8. strengths of a uk constitution


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8. strengths of a uk constitution

  1. 1. L2.10: Strengths of a UK Constitution  To identify strengths of the UK Constitution  To reflect on your learning in this unit and consider what further questions you have
  2. 2. abcdefghijklm nopqrstuvwy You must say one word associated with the British Constitution starting with the letter chosen on the board. If you fail to do so within ten seconds you go to the right hand side of the room, if you do say a correct word then go to the left hand side. The winning team is the one with the most words associated with the UK Constitution
  3. 3. http://www.ucl.ac.uk/constitution-unit/research/uk-constitution Constitutions organise, distribute and regulate state power. They set out the structure of the state, the major state institutions, and the principles governing their relations with each other and with the state‟s citizens. Britain is unusual in that it has an „unwritten‟ constitution: unlike the great majority of countries there is no single legal document which sets out in one place the fundamental laws outlining how the state works. Britain‟s lack of a „written‟ constitution can be explained by its history. The British Constitution has evolved over a long period of time. It has never been thought necessary to consolidate the basic building blocks of this order in Britain. In other countries, many of which have experienced revolution or regime change, it has been necessary to „start from scratch‟, constructing new state institutions and defining in detail their relations with each other and their citizens. Instead, Britain has a mixture of various statutes, conventions, judicial decisions and treaties which collectively can be referred to as the British Constitution. It is thus more accurate to refer to Britain‟s constitution as an „uncodified‟ constitution, rather than an „unwritten‟ one.
  4. 4. It has been suggested that the British Constitution can be summed up in eight words: What the Queen in Parliament enacts is law. This means that Parliament, using the power of the Crown, enacts law which no other body can challenge. Parliamentary sovereignty is commonly regarded as the defining principle of the British Constitution. This is the ultimate lawmaking power vested in a democratically elected Parliament to create or abolish any law. Other core principles of the British Constitution are often thought to include the rule of law, the separation of government into executive, legislative, and judicial branches, and the existence of a unitary state, meaning ultimate power is held by „the centre‟ – the sovereign Westminster Parliament. However, some of these principles are mythical (the British constitution may be better understood as involving the fusion of executive and legislature) or in doubt (Parliamentary sovereignty may now be called in question given the combined impact of Europe, devolution, the Courts, and human rights). The British Constitution is derived from a number of sources. Statutes are laws passed by Parliament and are generally the highest form of law. Conventions are unwritten practices which have developed over time and regulate the business of governing. Common law is law developed by the courts and judges through cases. The UK‟s accession to the European Communities Act 1972 has meant that European law is increasingly impacting on the British Constitution. The UK is also subject to international law. Finally, because the British Constitution cannot be found in any single document, politicians and lawyers have relied on constitutional authorities to locate and understand the constitution.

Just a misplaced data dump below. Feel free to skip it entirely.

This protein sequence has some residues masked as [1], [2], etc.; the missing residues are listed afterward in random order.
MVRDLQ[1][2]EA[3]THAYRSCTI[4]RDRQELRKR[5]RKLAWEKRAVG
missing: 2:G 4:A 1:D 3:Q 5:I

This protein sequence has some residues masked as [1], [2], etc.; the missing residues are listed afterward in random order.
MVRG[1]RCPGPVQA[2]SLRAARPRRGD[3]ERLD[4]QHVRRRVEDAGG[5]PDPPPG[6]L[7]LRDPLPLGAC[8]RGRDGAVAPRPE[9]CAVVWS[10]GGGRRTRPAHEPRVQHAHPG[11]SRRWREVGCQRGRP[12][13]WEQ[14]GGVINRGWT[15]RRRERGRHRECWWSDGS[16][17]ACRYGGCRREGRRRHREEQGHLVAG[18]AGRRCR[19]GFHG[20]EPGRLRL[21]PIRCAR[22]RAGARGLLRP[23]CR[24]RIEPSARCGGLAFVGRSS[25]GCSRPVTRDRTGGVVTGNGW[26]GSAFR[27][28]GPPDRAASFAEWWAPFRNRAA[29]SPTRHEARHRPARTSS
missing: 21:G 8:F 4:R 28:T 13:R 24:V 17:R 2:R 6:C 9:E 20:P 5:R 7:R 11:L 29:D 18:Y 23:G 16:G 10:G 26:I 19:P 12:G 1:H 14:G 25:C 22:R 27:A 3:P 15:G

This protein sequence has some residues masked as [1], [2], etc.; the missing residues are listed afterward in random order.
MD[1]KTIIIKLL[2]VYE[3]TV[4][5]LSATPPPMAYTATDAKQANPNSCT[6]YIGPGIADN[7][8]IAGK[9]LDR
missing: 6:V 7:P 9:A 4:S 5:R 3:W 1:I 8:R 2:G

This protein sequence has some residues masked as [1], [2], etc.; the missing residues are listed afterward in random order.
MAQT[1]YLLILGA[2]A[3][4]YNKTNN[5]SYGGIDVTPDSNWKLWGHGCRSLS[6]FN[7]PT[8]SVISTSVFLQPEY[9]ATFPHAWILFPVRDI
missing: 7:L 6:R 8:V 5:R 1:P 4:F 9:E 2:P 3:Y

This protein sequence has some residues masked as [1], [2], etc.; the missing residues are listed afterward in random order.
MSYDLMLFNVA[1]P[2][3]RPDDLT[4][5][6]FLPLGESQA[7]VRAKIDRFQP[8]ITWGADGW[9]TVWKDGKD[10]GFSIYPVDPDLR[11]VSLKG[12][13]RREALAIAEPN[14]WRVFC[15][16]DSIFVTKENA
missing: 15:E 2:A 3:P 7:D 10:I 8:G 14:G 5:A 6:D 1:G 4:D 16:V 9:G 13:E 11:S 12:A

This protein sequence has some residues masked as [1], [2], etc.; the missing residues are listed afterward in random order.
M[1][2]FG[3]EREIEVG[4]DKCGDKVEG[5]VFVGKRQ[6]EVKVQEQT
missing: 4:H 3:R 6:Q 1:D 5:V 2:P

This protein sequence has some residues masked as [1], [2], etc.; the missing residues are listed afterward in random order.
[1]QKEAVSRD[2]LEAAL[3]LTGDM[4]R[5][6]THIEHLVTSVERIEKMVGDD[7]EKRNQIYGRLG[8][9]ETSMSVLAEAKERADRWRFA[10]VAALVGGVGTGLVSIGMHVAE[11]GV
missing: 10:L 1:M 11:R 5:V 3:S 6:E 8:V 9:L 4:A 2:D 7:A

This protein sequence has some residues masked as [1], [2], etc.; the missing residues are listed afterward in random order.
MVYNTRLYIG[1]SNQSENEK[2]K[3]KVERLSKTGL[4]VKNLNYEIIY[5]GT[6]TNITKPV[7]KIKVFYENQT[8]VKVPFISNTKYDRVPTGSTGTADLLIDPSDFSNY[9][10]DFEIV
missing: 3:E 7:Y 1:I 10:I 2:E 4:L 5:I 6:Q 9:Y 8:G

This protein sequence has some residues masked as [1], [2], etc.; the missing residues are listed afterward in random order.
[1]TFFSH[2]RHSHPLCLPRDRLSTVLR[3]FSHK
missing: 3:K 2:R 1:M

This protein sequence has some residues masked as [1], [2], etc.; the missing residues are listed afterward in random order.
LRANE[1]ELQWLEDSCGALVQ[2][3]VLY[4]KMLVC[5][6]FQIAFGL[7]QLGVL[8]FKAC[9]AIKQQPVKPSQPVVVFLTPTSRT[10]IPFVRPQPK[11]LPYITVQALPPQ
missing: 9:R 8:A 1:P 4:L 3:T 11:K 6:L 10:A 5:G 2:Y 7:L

5. 5. An uncodified constitution creates two problems. First, it makes it difficult to know what the state of the constitution actually is. Second, it suggests that it is easier to make changes to the UK Constitution than in countries with written constitutions, because the latter have documents with a „higher law‟ status against which ordinary statute law and government action can be tested, and are only amendable via elaborate procedures. The flexibility of the UK constitution is evident from the large number of constitutional reforms since 1997, including the abolition of the majority of hereditary peers in the House of Lords, the introduction of codified rights of individuals for the first time in the Human Rights Act 1998, and the devolution of power to the regions. Arguably, however, these recent constitutional reforms may have made the constitution less flexible in some respects: it is debatable, for instance, whether the devolution settlements could ever be repealed. For an overview of the UK system of government visit Directgov. For in depth notes on a range of constitutional issues see the House of Commons Library.
  6. 6. Each group will be given one of the paragraphs 1. Turn the content of the paragraph into a text aimed more at your age group (or perhaps years 10 and 11) 2. Include illustrations so that it would be easier to understand quickly.
  7. 7. “My Auntie‟s - cat likes it” PRIZE for the most relevant/real/ realistic reasons will not count!!
  8. 8. How many decent questions can you generate that you could ask a Constitutional expert in one minute from what you know so far. Choose a question from the questions (the one you find most interesting) and prepare a response
  9. 9. L2.10: Strengths of a UK Constitution  To identify strengths of the UK Constitution  Recap the list of strengths -Reflect on your learning in this unit - Consider how your awareness and thinking has changed since studying this unit on the Constitution?